Character Traits Outweigh Material Benefits in Assessing Value Others Bring to Us


When it comes to making decisions involving others, the impression we have of their character weighs more heavily than do our assessments of how they can benefit us, a team of NYU psychology researchers has found.

Character Traits Outweigh Material Benefits in Assessing Value Others Bring to Us
When it comes to making decisions involving others, the impression we have of their character weighs more heavily than do our assessments of how they can benefit us, a team of NYU psychology researchers has found. (c)iStock/maurusone.

When it comes to making decisions involving others, the impression we have of their character weighs more heavily than do our assessments of how they can benefit us, a team of New York University researchers has found.

“When we learn and make decisions about people, we don’t simply look at the positive or negative outcomes they bring to us—such as whether they gave us a loan or helped us move,” explains Leor Hackel, a doctoral candidate in NYU’s Department of Psychology and the study’s lead author. “Instead, we often look beyond concrete outcomes to form trait impressions, such as how generous a person seems to be, and these impressions carry more weight in our future social decisions.”

The study, which appears in the journal Nature Neuroscience, offers new insights into how we learn about people from our interactions with them—and departs from existing scholarship. A prevailing view in the field posits that when we learn from positive or negative feedback, we come to see the people or things we learned about in terms of the benefits—or “reward value”—they bring us.

To explore the criteria for the appraisals we make, the research team, which also included David Amodio, an associate professor in NYU’s Department of Psychology, and Bradley Doll, a post-doctoral fellow at NYU and Columbia University, conducted an experiment in which participants made a series of “reward-based” decisions while their neural activity was monitored using functional magnetic resonance imaging (fMRI).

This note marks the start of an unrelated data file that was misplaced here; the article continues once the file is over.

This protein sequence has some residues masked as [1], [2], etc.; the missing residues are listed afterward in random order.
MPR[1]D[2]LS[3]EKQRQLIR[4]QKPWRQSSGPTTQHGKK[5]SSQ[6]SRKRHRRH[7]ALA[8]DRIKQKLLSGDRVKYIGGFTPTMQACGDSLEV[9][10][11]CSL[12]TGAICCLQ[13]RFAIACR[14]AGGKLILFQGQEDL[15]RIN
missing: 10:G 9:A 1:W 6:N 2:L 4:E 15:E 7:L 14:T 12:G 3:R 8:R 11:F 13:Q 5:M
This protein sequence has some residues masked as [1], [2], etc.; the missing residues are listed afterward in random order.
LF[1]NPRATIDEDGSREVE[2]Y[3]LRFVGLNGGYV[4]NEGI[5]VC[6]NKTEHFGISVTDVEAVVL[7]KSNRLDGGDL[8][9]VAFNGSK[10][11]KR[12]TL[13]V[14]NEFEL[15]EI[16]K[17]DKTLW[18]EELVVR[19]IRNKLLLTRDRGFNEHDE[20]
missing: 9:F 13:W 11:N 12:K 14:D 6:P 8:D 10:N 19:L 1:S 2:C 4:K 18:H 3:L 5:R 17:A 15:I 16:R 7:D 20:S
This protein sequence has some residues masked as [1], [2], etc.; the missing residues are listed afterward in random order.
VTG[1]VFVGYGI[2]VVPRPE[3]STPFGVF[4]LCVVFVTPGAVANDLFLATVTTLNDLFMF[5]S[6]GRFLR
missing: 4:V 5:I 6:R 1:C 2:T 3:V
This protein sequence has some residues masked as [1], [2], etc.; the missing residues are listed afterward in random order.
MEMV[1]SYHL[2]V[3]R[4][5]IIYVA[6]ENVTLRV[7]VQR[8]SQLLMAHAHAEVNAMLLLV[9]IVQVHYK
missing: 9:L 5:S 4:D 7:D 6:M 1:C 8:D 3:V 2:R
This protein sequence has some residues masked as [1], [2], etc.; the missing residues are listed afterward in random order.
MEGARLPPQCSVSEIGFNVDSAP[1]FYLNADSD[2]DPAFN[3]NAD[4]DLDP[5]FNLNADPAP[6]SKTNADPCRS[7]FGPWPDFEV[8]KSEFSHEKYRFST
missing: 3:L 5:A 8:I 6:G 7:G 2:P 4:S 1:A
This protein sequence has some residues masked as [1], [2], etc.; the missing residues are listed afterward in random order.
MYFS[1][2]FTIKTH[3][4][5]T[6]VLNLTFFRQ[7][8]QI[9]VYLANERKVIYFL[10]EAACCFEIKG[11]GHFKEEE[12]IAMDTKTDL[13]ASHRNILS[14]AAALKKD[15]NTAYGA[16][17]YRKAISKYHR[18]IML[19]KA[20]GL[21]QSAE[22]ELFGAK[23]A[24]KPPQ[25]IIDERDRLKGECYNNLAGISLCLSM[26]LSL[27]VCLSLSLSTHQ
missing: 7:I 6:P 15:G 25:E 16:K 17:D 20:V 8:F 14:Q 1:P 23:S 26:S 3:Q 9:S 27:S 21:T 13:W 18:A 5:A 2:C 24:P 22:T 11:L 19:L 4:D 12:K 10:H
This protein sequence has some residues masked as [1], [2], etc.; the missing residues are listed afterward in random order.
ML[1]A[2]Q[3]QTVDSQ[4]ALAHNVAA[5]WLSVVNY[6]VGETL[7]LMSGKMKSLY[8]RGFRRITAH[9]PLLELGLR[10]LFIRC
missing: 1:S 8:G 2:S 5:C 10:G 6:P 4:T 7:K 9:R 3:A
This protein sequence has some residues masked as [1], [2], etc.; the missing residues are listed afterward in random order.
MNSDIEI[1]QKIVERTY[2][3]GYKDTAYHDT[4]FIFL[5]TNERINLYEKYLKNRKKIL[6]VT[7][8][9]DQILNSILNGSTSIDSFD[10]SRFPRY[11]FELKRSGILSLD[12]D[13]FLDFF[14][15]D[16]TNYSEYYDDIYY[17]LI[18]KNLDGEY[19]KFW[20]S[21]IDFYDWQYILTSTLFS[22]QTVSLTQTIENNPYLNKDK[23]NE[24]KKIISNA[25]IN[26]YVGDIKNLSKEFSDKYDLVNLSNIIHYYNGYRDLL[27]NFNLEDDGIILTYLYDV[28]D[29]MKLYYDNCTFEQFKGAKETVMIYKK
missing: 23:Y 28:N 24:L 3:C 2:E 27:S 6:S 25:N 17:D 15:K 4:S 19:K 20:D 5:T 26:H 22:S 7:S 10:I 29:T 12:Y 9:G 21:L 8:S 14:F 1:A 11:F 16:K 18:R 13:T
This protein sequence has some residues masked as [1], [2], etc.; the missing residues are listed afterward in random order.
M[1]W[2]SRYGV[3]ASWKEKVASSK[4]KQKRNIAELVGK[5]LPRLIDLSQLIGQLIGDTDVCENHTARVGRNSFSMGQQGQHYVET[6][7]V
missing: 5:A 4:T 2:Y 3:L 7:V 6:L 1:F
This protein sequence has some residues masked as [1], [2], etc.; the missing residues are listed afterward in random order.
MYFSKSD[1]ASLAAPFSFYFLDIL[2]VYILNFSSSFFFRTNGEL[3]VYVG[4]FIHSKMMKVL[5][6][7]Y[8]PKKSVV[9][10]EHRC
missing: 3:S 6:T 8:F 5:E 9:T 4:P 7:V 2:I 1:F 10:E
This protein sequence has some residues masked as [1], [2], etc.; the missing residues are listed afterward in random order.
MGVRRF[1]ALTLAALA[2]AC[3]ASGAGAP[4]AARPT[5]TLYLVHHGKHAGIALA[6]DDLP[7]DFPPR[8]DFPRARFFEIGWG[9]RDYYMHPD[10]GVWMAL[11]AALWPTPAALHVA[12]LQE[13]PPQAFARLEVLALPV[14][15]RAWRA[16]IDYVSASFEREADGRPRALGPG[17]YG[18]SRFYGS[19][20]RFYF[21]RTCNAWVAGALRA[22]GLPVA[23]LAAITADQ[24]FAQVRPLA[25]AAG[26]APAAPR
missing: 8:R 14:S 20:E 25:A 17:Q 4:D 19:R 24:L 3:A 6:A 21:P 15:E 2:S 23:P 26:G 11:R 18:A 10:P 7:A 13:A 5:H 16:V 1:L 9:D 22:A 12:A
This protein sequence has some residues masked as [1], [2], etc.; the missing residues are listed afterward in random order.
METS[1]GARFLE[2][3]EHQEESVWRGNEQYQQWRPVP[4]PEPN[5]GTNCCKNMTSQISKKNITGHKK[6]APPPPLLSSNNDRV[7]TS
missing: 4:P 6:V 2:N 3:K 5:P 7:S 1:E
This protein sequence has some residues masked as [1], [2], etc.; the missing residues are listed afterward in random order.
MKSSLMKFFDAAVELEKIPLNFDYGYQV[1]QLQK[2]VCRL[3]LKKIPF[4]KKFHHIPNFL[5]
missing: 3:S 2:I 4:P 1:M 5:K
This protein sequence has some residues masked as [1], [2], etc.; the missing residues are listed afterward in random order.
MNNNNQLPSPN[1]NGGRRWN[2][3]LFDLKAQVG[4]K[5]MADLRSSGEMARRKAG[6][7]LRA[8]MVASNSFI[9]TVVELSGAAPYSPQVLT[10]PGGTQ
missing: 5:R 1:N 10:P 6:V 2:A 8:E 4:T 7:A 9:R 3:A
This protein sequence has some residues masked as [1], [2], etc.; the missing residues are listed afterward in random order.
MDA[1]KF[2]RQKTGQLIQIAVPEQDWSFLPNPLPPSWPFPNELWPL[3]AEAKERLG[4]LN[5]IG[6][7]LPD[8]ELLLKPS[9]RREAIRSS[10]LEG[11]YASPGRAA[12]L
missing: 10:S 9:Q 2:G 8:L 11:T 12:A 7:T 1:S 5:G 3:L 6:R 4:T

In the experiment, participants learned about other people in a series of interactions in an economic game played over the computer. For each round of the game, the participant viewed two other players and chose one to interact with; the chosen player would then share an amount of money. Some shared a lot and others shared little. Importantly, some players had larger pots of money than others, and so the amount they shared could represent a large or small proportion of their funds. This proportion represented a player’s generosity, which was independent from the absolute value of the money they shared.

The aim of this part of the study was to determine whether participants learned the relatively generosity of a player—a “trait impression”—in addition to learning the monetary worth of the player.

The researchers’ statistical tests showed that participants learned generosity information (the proportion the player gave relative to his endowment) more strongly than reward value (the absolute amount the player actually gave). The strong tendency to focus on a player’s trait characteristics was striking, the study’s authors note, given that computer modeling revealed that a focus on a player’s reward value would have yielded more shared money to the participant.

During the studied period, the researchers examined the brain activity of the subjects as they learned about the reward value and generosity of other players. Here, they found that subjects used a particular part of the brain—the ventral striatum—in learning reward value from the feedback of players—a result consistent with previous research. However, they found that the striatum was also involved in learning about a player’s trait generosity, over and above their reward value, suggesting this neurological region has a broader role in learning than previously thought.

Finally, when participants were asked to choose which players they would prefer to interact with in a future cooperative task, their preferences were strongly guided by their trait impressions of players, relative to a player’s reward value.

“We think our findings will change the way scientists think about the role of value and the striatum in learning about people and things,” observes Amodio. “In other words, our results show that people naturally see others and even objects in terms of more general characteristics—and not just in terms of mere reward value.”

The study was funded, in part, by the National Science Foundation (BCS 0847350).
 

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